Regulating opponents’ behavior
What follows is a special preview from Jeff’s book, Advanced Pot-Limit Omaha Volume II: LAG Play

Once you get to a certain point in your development as a poker player — you’ve learned hand valuations and acquired the necessary technical skills to play the game — the next big step to opening up your game is figuring out how to regulate your opponents’ behavior in such a way as to make them easier to play against. That is, the next step is founded in large part on psychology.

Enter variable-ratio reinforcement.

Variable-ratio reinforcement is generally defined as delivering reinforcement after a target behavior is exhibited a random number of times. Let’s take a slot machine, for example. A gambler sits down at a slot machine and bets $1 a pull. As you would expect, most of the time the gambler will bet $1 and lose, which of course is great for the casino. But if all the gambler does is bet $1 and lose every time, eventually he will quit or go broke, and never want to play again. So, every few spins, the slot machine will reward the gambler with a payoff: $1 here, $1 there; $5 here, $1 there.

Then, every once in a long while, the machine will reward the gambler with a big payoff in the form of a jackpot.

Now, none of this quite adds up, which is how the house wins in the long run. But the promise of the big payoff, along with the intermittent rewards, is generally enough for the casino to reinforce the target behavior, which is to have the gambler keep betting $1 a pull.

That brings us to our next topic, which is the reinforcement schedule.

Reinforcement Schedules:
Variable vs. Fixed
There are two basic types of reinforcement schedules: variable-ratio reinforcement schedules, and fixed-ratio reinforcement schedules.

Let’s start with the latter, which is the most basic. A fixed-ratio reinforcement schedule is one in which reinforcement is delivered at fixed intervals. Let’s say, for example, that you are casino management, and you want the slot machine to pay out 20 percent of the time, or every fifth spin. So, the gambler will lose $1 four times in a row and get a payout on the fifth one every time.

The reinforcement schedule would look something like this:
Slot Machine: Fixed-Ratio Reinforcement Schedule
Lose Lose Lose Lose Win
Lose Lose Lose Lose Win
Lose Lose Lose Lose Win
Lose Lose Lose Lose Win
Lose Lose Lose Lose Win

Adjusted for payouts, the schedule might look more like this:
Slot Machine: Fixed-Ratio Reinforcement Schedule With Payouts
-$1 -$1 -$1 -$1 +$2
-$1 -$1 -$1 -$1 +$10
-$1 -$1 -$1 -$1 +$1
-$1 -$1 -$1 -$1 +$4
-$1 -$1 -$1 -$1 +$1

In this scenario, for every 25 spins, the gambler would win $18 on the five winning spins and lose $20 on the rest, for a net loss of $2. For the house, this represents a payout of 92 percent and a house edge of 8 percent.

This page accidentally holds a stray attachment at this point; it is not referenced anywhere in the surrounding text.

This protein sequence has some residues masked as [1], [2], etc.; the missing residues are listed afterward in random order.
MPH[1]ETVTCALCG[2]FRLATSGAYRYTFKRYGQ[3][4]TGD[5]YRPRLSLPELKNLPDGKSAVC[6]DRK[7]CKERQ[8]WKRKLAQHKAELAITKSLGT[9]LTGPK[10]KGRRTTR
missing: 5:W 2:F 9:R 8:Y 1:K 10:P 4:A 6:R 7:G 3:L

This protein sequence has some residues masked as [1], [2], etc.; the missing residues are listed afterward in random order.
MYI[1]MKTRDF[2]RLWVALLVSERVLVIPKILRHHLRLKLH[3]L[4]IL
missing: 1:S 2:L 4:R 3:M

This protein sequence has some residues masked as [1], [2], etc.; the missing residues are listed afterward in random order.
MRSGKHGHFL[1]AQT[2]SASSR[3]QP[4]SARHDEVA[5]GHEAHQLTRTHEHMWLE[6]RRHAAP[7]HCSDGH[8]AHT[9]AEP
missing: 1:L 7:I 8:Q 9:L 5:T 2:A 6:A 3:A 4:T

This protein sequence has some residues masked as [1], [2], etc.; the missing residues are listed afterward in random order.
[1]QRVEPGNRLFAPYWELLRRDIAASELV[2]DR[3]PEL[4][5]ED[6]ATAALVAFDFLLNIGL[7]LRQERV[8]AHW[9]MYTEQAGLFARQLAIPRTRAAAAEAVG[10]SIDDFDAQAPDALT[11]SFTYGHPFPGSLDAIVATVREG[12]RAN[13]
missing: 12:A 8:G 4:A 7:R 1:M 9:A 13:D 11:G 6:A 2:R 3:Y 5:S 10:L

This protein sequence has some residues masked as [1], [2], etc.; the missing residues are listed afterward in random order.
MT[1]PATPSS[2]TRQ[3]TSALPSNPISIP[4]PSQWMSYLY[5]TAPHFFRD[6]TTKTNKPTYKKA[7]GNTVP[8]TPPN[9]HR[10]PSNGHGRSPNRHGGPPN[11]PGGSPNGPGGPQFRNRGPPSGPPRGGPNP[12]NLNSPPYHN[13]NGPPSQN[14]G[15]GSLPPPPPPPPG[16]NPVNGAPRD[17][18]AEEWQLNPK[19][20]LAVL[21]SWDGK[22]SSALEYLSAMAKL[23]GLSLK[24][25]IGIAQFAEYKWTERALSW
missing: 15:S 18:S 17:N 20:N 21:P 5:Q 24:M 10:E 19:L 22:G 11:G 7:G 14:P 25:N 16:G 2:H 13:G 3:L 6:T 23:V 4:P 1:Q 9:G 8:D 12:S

Now, all of this sounds great, but there is a major problem: Nobody would ever play a game with a payout (reinforcement) schedule like this one!

OK, maybe “nobody” and “ever” might be a little strong, but the point remains, because it wouldn’t take long for the gambler to figure out that this slot machine pays out every fifth spin, and only every fifth spin. As a result, he would quit playing.

Using a variable-ratio reinforcement schedule is the fix for this problem.

Variable-Ratio Reinforcement Schedule
A variable-ratio reinforcement schedule uses a predetermined ratio while delivering the reinforcement randomly. Going back to the slot machine, let’s say that you once again are casino management and want the slot machine to pay out 20 percent of the time, or every fifth time on average.

Now, your reinforcement schedule may look something like this:
Slot Machine: Variable-Ratio Reinforcement Schedule
Lose Lose Lose Lose Win
Lose Win Lose Lose Lose
Lose Lose Win Lose Lose
Win Lose Lose Lose Lose
Lose Lose Lose Win Lose

And adjusted for payouts, the schedule would look like this:
Slot Machine: Variable-Ratio Reinforcement Schedule With Payouts
-$1 -$1 -$1 -$1 +$2
-$1 +$10 -$1 -$1 -$1
-$1 -$1 +$1 -$1 -$1
+$4 -$1 -$1 -$1 -$1
-$1 -$1 -$1 +$1 -$1

In aggregate, the expectation is the same: Over 25 spins, the gambler will still realize a net $2 loss, for a 92 percent payout and 8 percent house advantage for the casino. But in reality, this scenario is far more likely to achieve the desired result, which is to have the gambler keep playing. In contrast to the fixed-ratio reinforcement schedule, a variable-ratio reinforcement schedule with a 20 percent reinforcement ratio provides clusters of payouts (for example, back-to-back wins), as opposed to having spins (or blocks of spins) on which the gambler can say for certain that he will lose, and quit playing as a result.

This is because the variable-ratio reinforcement schedule does not specify when the payouts occur, but only how often they occur on average.

That said, in regard to pot-limit Omaha, there is one major application for variable-ratio reinforcement that I will discuss another time. That application is the continuation-bet (c-bet).

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